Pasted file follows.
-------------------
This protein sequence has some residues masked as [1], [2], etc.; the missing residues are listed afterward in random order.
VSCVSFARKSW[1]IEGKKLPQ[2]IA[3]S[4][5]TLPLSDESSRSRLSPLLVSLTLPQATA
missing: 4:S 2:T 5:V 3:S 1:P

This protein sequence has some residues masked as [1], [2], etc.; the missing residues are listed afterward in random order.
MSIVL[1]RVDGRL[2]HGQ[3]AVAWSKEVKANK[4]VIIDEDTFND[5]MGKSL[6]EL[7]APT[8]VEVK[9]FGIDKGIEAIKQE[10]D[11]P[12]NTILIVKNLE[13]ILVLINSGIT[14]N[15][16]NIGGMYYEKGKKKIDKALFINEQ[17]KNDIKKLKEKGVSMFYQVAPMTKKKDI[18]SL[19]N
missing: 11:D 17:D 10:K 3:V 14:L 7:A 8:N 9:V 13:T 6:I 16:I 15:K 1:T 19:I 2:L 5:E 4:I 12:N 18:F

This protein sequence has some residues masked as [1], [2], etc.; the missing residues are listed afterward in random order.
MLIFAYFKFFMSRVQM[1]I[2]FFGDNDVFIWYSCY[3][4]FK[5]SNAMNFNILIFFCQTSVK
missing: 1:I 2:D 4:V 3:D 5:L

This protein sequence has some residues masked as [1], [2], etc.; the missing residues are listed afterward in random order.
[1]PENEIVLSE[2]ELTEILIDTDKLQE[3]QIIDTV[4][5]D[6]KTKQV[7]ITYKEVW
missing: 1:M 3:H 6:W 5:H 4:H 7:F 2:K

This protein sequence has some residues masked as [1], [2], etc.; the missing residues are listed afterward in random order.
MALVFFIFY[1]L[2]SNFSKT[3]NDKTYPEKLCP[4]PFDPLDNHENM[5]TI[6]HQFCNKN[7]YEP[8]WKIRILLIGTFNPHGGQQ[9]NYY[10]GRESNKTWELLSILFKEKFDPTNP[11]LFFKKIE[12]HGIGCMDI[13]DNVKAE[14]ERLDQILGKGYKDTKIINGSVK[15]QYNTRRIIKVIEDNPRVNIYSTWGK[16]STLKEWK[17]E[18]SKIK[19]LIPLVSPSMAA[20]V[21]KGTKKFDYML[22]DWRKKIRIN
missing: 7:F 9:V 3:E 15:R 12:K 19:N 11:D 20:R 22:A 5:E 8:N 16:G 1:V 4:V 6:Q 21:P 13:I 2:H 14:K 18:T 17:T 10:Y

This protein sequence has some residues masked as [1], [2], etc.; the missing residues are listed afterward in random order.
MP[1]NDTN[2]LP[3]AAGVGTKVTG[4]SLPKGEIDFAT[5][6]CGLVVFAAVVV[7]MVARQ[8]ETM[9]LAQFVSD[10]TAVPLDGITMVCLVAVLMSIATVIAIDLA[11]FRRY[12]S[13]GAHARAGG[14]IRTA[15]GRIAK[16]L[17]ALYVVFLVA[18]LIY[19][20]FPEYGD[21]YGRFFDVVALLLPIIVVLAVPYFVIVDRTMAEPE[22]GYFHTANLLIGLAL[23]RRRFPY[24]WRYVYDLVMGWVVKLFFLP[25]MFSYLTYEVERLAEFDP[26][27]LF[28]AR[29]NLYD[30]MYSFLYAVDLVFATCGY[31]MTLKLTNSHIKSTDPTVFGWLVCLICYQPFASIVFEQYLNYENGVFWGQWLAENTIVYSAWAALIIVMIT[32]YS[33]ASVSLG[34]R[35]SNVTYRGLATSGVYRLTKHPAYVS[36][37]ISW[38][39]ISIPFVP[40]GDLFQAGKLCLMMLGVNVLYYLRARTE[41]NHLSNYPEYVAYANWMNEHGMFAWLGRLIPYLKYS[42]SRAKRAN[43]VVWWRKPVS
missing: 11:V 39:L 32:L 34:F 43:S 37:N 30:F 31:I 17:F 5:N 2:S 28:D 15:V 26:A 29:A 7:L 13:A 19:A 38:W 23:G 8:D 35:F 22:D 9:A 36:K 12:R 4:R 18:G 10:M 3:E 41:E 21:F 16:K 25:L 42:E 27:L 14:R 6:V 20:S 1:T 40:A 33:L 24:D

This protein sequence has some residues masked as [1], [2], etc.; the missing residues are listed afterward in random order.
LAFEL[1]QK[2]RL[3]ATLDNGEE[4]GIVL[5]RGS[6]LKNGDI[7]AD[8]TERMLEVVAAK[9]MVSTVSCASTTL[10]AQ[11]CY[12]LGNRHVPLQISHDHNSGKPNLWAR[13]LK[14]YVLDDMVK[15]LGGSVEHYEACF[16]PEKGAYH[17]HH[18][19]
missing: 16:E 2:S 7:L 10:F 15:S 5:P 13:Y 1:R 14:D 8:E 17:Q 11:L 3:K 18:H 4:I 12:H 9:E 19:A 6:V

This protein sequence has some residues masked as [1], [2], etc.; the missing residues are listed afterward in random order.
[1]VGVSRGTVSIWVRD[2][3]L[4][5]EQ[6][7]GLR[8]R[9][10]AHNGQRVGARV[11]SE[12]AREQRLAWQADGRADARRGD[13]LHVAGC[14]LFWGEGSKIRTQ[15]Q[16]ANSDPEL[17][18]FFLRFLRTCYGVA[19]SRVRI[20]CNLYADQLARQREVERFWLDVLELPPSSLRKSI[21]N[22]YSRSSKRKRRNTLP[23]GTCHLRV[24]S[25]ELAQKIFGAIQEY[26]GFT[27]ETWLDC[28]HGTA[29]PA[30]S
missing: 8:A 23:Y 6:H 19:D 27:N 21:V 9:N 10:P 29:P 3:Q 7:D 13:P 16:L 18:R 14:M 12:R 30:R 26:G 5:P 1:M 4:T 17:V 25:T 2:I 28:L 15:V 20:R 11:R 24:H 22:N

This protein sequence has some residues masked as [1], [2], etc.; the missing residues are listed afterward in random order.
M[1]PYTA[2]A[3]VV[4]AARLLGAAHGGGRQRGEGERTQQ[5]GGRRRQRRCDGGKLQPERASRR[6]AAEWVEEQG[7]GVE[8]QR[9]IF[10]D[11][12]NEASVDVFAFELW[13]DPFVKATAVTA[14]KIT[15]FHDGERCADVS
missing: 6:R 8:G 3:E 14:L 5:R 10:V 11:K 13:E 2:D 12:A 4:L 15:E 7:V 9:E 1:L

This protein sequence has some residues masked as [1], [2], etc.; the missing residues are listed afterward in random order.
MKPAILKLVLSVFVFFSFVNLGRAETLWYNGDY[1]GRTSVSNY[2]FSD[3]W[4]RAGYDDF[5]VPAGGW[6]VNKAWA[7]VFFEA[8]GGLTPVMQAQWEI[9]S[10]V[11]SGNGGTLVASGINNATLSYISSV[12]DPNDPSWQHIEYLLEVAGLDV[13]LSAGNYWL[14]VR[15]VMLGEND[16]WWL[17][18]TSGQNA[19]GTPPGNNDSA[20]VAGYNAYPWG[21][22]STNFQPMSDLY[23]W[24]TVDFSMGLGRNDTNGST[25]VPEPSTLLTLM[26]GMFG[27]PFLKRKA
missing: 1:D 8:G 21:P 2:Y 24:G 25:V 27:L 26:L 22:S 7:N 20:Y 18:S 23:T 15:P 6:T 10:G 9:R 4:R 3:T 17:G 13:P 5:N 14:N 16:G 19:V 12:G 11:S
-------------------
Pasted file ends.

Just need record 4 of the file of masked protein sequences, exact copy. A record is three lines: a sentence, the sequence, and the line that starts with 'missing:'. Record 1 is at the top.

This protein sequence has some residues masked as [1], [2], etc.; the missing residues are listed afterward in random order.
[1]PENEIVLSE[2]ELTEILIDTDKLQE[3]QIIDTV[4][5]D[6]KTKQV[7]ITYKEVW
missing: 1:M 3:H 6:W 5:H 4:H 7:F 2:K